of Wabaunsee. At that time, Edward, his second son, then twenty years of age, though having a good position and fair prospects here, expressed his earnest desire to be permitted to take part in the enterprise. He joined the company, which left us the hearty approbation and Christian benediction of a multitude here. Hardly had the colony become settled, when the territory was invaded by armed hands of "Border Ruffians," as they were appropriately termed, who murdered men in their houses and fields, burnt the new city of Lawrence, and were determined to lay waste the towns and cities of the Free State citizens, and to control the elections and civil affairs of the Territory in the interest of Slavery-extension. At that time, a military company was organized in Wabaunsee and vicinity, which marched at once to Lawrence. One of the most active and influential in raising this company was Edward Lines, who was chosen Lieutenant, and on the subsequent illness of its Captain was much of the time its actual commander. This company, being armed in the most effectual manner with Sharpe's rifles, (which, by the way, were raised for them by subscription at a meeting in this very church, quite unexpectedly indeed, in response to an incidental statement during the progress of the meeting, that they had been disappointed in receiving, from another source, the necessary weapons for their self-defence,) this company, thus constituted and armed, was among the most efficient and self-sacrificing in defending the Territory against the savage invasions of that period, and in maintaining the rights of the Free-State majority.
In that campaign, young Lines suffered severely from exposures and hardships, contracting a disease which disabled him for months, and nearly cost him his life. But it was a school of training for the future. In it he developed, in a remarkable degree, the qualities of a thorough and able military character--courage, coolness, sagacity, firmness, enterprise, and high appreciation of strict military principle and order, and determination both to regard and secure it.
When the war of the rebellion began, by the assault upon Fort Sumpter, in the Spring of 1861, and the President of the United States called, by Proclamation, for 75,000 troops for a service of three months, our young friend warn the first man m the county in which he resided to volunteer. He enlisted in a company which was made up from citizens of three contiguous, sparsely settled counties He entered the service as a private, but upon the occurrence of a vacancy a few days after the company was organized, he was unanimously chosen lieutenant, the company having become a part of the 2d Regiment of Kansas Infantry, under command of Col. Robert B. Mitchell.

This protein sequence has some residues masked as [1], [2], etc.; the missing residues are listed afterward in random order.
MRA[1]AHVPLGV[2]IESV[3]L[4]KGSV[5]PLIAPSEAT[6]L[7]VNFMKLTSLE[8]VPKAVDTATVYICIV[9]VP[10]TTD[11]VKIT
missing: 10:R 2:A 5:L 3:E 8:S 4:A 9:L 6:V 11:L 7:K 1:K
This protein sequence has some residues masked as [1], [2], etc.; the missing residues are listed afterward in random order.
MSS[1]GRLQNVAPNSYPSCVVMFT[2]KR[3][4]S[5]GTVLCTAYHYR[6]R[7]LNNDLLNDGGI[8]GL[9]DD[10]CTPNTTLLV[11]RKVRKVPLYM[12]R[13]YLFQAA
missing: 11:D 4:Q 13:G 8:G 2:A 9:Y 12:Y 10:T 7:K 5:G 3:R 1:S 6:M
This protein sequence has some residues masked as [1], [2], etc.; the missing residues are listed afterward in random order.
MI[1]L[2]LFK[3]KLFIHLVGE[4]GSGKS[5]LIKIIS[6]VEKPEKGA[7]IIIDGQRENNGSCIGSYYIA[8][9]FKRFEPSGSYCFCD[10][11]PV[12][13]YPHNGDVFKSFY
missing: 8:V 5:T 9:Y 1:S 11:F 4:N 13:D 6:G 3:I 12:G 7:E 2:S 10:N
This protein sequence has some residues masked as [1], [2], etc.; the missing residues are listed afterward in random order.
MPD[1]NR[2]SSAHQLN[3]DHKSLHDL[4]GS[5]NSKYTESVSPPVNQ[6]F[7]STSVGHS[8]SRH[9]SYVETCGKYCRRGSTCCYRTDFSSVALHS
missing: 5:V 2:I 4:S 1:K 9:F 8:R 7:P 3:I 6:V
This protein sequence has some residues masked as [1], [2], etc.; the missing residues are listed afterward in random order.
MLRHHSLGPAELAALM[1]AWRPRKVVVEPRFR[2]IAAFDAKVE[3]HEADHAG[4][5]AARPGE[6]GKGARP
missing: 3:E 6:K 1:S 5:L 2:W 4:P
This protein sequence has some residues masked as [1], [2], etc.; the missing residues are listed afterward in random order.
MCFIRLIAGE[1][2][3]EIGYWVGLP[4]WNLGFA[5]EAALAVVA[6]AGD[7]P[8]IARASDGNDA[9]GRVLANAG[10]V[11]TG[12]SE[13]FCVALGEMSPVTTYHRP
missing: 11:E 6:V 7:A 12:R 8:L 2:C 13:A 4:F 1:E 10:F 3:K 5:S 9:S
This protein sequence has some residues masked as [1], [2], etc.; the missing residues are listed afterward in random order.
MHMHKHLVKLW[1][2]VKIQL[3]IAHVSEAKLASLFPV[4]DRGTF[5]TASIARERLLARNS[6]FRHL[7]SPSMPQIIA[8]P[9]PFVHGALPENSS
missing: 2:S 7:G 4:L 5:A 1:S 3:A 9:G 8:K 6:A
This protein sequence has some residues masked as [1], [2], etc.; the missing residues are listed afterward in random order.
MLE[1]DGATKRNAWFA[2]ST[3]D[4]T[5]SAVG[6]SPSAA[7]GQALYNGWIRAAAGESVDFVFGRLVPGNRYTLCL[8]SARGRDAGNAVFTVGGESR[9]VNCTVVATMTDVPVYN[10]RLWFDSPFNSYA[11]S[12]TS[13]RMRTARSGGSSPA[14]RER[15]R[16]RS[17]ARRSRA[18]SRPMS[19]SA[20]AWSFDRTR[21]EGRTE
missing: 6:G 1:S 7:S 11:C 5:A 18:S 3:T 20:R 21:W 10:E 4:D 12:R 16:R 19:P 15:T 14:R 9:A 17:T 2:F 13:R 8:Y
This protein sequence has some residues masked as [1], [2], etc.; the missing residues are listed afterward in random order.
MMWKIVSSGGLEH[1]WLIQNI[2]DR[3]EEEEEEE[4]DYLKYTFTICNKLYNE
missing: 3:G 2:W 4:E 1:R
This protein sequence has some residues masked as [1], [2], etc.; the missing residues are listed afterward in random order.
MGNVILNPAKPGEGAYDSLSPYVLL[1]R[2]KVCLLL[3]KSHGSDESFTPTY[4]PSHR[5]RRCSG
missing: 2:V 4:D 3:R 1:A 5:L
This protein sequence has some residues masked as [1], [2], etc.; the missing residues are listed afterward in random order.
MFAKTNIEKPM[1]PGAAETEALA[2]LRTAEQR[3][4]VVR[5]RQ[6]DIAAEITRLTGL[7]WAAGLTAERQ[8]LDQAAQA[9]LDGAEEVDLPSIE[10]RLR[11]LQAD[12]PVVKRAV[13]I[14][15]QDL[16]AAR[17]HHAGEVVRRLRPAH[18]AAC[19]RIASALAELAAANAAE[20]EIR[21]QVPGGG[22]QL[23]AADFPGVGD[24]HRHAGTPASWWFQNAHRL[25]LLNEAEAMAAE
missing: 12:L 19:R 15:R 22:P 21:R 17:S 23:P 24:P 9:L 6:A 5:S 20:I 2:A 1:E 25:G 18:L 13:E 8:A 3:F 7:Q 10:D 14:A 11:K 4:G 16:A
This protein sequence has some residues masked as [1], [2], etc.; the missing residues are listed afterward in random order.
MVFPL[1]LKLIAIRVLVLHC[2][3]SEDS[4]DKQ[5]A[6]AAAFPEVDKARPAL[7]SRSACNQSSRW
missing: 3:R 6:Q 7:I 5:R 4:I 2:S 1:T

Here I will digress for a moment to refer to an event that occurred about three months before this, the remembrance of which is an unspeakable consolation to sorrowing hearts to-day--the public profession by Mr. Lines, of his faith in Christ and his devotion to His service. In January, 1861, he united himself to the Church in Wabaunsee, together with his wife. He had been trained, from childhood, in the nurture and admonition of the Lord, and had always been correct in his principles, pure and upright in his conduct, and thoughtful
upon the themes of religion but had not before decided to take an open position on the Lord's side, in the way of His appointment. Thus he had the highest qualification for the perilous service upon which he was soon called to enter,--faith in Christ, the Savior of sinners, and faith in God, the God of Providence, the God of battles, the God of righteousness and grace. And so, when the war began he engaged in it as a soldier of Christ, as well as a soldier of his country.
His military merits were soon discovered and appreciated by Col. Mitchell, who, on account of the illness of his Adjutant, appointed him acting Adjutant. This position of acting Adjutant he held during that most trying summer campaign in Southwest Missouri, under the command of the heroic and lamented Gen. Lyon. In the various skirmishes and battles of that campaign, he was very active, brave and efficient. In the severest of the fights, the fearfully contested battle of Wilson's Creek, in which Gen. Lyon fell, leading on his men against superior numbers, Mr. Lines was greatly exposed, riding hither and thither over the battle field to carry orders, and had early an increased responsibility, because both the colonels of the two Kansas Regiments, Col. Mitchell and Col. Dietzler, were wounded and borne off the field. Mr. Lines was in the van of the conflict, near Gen. Lyon when he was killed. His exposures and his remarkable preservation are seen in the facts, that his sword was struck, and severely marked by three rifle balls, his saddle was raked by a canister shot, two horses during the day were shot under him, and he was, towards the close, while on the retreat, struck on the shoulder with a piece of spent